472495 Controlled, Self-Directed Assembly of Novel in-Situ Forming Biodegradable Nanostructures for the Delivery of Ocular Therapeutics

Wednesday, November 16, 2016: 3:53 PM
Golden Gate 6 (Hilton San Francisco Union Square)
Mark E. Byrne, Biomedical Engineering, Rowan University, Glassboro, NJ, Mindy George-Weinstein, Department of Biomedical Sciences, Cooper Medical School of Rowan University, Camden, NJ and Laura L. Osorno, Biomimetic & Biohybrid Materials, Biomedical Devices, & Drug Delivery Laboratories Department of Biomedical Engineering, Rowan University, Glassboro, NJ

The physiological and anatomical complexity of the eye make it a highly protected organ, substantially limiting drug delivery despite the ability to treat topically. Designing effective drug delivery systems to target specific areas of the eye is a major research challenge. Currently, topically applied drugs, including eye drops, make up over 90% of the ophthalmic drug market. Eye drops are grossly inefficient delivery vehicles, since less than 5% of the administered dose reaches the intraocular tissues. Thus, there is a considerable unmet need for more efficacious and convenient delivery systems of ocular therapeutics. Our work concentrates on engineering novel physically crosslinked nanocarriers, that are easily formulated using FDA-approved biodegradable polymers. These tailorable carriers provide solubility and prolonged bioavailability and residence time of the ocular therapeutic.

We have developed, designed, and synthesized novel in-situ forming nanocarriers, consisting of amphiphilic PLGA-PEG-PLGA. These nanostructures self-assemble in aqueous environments via reverse thermal gelation. By varying the lactic acid (LA) to glycolid acid (GA) ratio of the hydrophobic PLGA block, the molecular weight of PEG, the PLGA to PEG ratio and the polymer solution concentration, we produce injectable, in-situ forming nanogels that are optically clear at physiological temperatures. Characterization studies include optical property assessments, critical gelation temperature (CGT), rheology, critical micelle concentration (CMC), in-vitro degradation, and controlled and sustained drug release kinetics.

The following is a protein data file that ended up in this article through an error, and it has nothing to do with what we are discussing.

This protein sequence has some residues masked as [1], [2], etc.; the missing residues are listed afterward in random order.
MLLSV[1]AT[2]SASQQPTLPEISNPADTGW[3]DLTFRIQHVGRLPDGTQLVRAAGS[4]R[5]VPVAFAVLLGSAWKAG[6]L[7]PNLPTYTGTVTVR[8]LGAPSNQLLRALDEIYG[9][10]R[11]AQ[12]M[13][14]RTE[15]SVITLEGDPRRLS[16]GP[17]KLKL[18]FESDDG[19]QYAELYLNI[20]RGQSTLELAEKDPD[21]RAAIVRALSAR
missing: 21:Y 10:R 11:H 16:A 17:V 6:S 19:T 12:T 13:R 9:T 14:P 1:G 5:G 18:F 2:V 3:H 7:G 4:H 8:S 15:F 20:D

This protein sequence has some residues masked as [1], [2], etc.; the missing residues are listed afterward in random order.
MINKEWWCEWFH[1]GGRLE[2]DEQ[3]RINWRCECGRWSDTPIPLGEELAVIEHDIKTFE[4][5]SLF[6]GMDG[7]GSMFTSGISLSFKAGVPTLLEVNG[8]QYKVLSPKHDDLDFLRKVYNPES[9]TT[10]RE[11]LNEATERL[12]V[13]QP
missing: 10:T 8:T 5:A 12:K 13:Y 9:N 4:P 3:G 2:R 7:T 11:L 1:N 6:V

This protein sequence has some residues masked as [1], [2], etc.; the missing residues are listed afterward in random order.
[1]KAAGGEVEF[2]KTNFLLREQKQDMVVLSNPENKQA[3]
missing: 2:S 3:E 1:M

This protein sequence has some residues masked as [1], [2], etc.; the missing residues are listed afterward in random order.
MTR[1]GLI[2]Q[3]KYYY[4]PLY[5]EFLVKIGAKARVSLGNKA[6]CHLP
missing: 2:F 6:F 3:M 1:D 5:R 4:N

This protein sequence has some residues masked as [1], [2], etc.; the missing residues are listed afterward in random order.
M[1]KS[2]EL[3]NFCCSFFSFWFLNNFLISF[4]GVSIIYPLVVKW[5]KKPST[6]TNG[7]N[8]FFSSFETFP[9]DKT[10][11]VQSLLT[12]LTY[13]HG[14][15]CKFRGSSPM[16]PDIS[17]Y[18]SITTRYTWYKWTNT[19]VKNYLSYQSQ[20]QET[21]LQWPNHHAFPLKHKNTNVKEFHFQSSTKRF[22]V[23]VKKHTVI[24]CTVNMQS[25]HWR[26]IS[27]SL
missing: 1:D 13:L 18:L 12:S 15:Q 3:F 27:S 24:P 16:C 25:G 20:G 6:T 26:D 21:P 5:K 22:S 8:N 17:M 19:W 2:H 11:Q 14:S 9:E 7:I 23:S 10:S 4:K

We demonstrate that carriers with a LA/GA ratio between 1 and 15, at compositions between 10%(w/v) and 25%(w/v), allow for over 90% visible light transmittance, gel formation between 34 and 37°C, and sustained and controlled in-vitro polymer degradation and drug release kinetics for over one week. Below the CGT, the triblock copolymer of interest forms a homogeneous micelle therapeutic injectable solution, held together by hydrogen bonding interactions. Above the CGT, the solution swells forming an ordered packing, with hydrophobic forces dominating the 3D nano-network of bridged micelles with the drug embedded within the PLGA units. The controlled self-directed assembly of the amphiphilic molecules allows visible spectrum wavelengths to pass through the core-corona structure, making the gel optically transparent. The self-assembled polyester/polyether matrix slowly degrades via the cleavage of ester bonds, allowing for continuous and controlled drug release.

Changes in the physical and morphological states of the hydrogel are rapid and controllable, making this novel thermosensitive gel attractive for the delivery of ocular pharmaceutics. Our technology offers a more effective and efficient method of ocular therapy by providing a controlled and extended release of medication and has wide and far reaching potential to improve a number of ocular therapies.

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See more of this Session: Self-Assembled Biomaterials II
See more of this Group/Topical: Nanoscale Science and Engineering Forum